Brad Mehldau: “Highway Rider”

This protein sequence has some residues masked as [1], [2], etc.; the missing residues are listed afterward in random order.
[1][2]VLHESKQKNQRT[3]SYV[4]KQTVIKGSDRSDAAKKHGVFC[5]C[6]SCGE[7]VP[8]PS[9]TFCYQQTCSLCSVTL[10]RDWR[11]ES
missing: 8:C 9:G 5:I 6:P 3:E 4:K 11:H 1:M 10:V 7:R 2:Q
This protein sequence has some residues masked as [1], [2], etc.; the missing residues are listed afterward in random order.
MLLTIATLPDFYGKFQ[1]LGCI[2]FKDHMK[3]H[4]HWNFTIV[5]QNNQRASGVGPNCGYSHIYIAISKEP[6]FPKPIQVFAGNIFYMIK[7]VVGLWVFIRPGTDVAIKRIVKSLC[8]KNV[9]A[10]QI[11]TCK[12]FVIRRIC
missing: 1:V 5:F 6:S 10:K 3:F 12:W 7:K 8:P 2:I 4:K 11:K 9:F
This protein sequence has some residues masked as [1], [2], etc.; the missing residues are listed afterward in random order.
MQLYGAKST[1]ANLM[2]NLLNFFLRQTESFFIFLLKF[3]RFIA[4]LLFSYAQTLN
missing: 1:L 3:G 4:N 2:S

I’m not sure how much Brad Mehldau and Miles Davis share in common, but I will say this: With Highway Rider, the pianist has made his Sketches of Spain, an orchestral song cycle that enlivens classical music with the improvisational spirit of jazz, finding its footing in folk music and caressing the edges of pop. It’s an audacious work, and it’s executed gracefully: Mehldau’s vision unfolds slowly and purposefully over two discs, and it’s every bit as conceptual as his Elegiac Cycle but also more song-oriented; it’s a musical travelogue in which recurring themes provide a narrative frame, but individual episodes and scenes make up the record’s most rewarding moments. Mehldau’s Gil Evans figure is producer Jon Brion, collaborating with Mehldau for the second time. Their first effort, Largo, is a highly influential work, but this one’s much better, partly because Mehldau came to the sessions with a more substantial batch of songs, and partly because Brion doesn’t prod the pianist toward forced experimentation so much as he gently coaxes Mehldau into forward-thinking ingenuity and resourcefulness, like when Mehldau switches from his piano to Brion’s pump organ in “Don’t Be Sad,” to strangely stirring effect. Brion also proves adept at getting the most out of talented musicians: I love the nervous, pacing percussion he employs from Jeff Ballard in the opening song, but it’s merely a trifle compared to the outstanding sax work from Joshua Redman, who brings sweet gospel and soul to his solos and lifts this introspective work into something exhilarating and transcendent. All things told, this is a major statement from a composer and musician who has been doing great work for some time now, but has arguably made his most ambitious and successful music here.